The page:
WADA threatens USADA with legal action over Chinese swimmers' doping case

The World Anti-Doping Agency slammed United States Anti-Doping Agency CEO Travis Tygart for making "very serious allegations" following reports that 23 Chinese swimmers had tested positive for Trimetazidine (TMZ) in 2021. Tygart responded by accusing WADA of using "threats and scare tactics".

WADA released a statement saying, "The World Anti-Doping Agency (WADA) is astonished by the outrageous, completely false and defamatory statements made by the CEO of the United States Anti-Doping Agency (USADA), Travis Tygart, who has made very serious accusations against WADA in connection with the case of 23 swimmers from China reported in the media earlier today.

"Mr Tygart's allegations are politically motivated and designed to undermine WADA's work to protect clean sport around the world. WADA notes that the damaging comments have been made without any supporting evidence.

"The truth is that, according to all the available scientific evidence and information that has been collected, evaluated and tested by leading anti-doping experts, WADA had no basis to question the environmental contamination explanation. At all times, WADA acted in good faith, in accordance with due process, and following advice of external counsel when it decided not to appeal this case." 

Busy weekend for the World Anti-Doping Agency
Busy weekend for the World Anti-Doping Agency

It continued, "In the absence of any other evidence, WADA continues to stand by the results of its rigorous scientific investigation and the actions of its Intelligence and Investigations Department. WADA's statement of 20 April outlines in more detail the Agency's position on this matter.

"It is implicit in his statement that Tygart does not accept the finding of environmental contamination in this case, although he cannot say why. However, it is true that in the United States, WADA has also accepted USADA's similar conclusions of contamination involving a number of US athletes. Tygart should be aware that it is not only American athletes who can be victims of contamination through no fault of their own.

"USADA contacted WADA in early 2023 based on a tip it had received about an alleged cover-up involving these cases but unfortunately was unable to provide any evidence whatsoever. It should be noted that following Mr. Tygart's false allegations, WADA has no choice but to refer this matter to its legal counsel for further action," the WADA statement concluded.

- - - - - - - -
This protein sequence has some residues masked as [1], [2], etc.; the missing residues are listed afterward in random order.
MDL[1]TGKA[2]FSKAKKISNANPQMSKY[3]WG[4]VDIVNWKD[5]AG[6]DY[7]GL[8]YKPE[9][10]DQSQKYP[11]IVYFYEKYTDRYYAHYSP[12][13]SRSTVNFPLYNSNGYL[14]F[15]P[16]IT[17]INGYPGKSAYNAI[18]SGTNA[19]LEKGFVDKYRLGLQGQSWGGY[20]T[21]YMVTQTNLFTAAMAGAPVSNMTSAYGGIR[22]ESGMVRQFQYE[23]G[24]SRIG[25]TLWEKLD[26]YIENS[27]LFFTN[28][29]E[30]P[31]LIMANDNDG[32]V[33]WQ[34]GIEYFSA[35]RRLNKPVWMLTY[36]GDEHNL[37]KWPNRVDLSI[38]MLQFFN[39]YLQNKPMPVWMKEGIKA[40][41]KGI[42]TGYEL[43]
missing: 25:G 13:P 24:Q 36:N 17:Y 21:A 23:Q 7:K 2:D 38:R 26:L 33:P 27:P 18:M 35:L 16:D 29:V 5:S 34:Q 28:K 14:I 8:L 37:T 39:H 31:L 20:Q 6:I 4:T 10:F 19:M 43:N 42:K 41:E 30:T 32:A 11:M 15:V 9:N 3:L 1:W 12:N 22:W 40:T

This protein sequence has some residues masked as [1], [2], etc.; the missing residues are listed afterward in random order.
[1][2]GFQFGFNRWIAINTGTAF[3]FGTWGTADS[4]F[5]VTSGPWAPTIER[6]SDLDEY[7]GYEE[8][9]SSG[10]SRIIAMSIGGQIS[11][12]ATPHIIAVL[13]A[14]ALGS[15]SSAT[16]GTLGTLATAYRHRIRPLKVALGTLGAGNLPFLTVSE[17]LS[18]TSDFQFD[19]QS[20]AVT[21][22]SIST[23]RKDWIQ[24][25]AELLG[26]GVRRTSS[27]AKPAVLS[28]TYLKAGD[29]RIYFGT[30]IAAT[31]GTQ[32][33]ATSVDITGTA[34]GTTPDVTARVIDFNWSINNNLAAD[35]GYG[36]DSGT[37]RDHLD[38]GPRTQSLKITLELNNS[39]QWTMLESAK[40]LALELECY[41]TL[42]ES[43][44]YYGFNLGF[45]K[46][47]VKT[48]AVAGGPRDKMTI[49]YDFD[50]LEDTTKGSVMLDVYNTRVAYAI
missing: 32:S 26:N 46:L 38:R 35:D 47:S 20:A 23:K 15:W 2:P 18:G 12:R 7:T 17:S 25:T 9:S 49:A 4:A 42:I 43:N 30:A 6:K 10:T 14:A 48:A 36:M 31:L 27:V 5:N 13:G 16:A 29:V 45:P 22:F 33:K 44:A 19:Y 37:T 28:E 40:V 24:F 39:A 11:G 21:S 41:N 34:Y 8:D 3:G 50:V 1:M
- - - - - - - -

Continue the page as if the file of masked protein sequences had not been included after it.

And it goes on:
The war of words escalated on Saturday with Tygart making a statement of his own. He expressed his disappointment at WADA's "threats and scare tactics when confronted with a blatant violation of the rules governing anti-doping".

He added, "When you blow away their rhetoric, the facts remain as have been reported: WADA failed to provisionally suspend the athletes, disqualify results, and publicly disclose the positives. These are egregious failures, even if you buy their story that this was contamination and a potent drug ‘magically appeared’ in a kitchen and led to 23 positive tests of elite Chinese swimmers."

"Yes, there are contamination cases, and we’ve been advocating for years to change the WADA rules for those substances that can potentially cause contamination," Tygart continued. "TMZ is not in that category. And, most importantly, in all contamination cases that we have proven, we provisionally suspended the athlete, disqualified the results, found a violation, and issued an announcement as required by the rules. Transparency is the key to shining the light in the darkness, and here, by not following the rules, WADA and CHINADA have left clean athletes in the dark."

Russian figure skater Kamila Valieva tested positive for TMZ at the Beijing 2022 Winter Olympics. She was initially cleared by the Russian Anti-Doping Agency (RUSADA) after food contamination was blamed, but WADA appealed with the teenager handed a four-year ban.

This is far from the first time USADA and WADA have clashed. In September 2018, Tygart called WADA's decision to reinstate RUSADA after a three-year ban following allegations of state-sponsored doping "a devastating blow to the world’s clean athletes" and urged that WADA be reformed.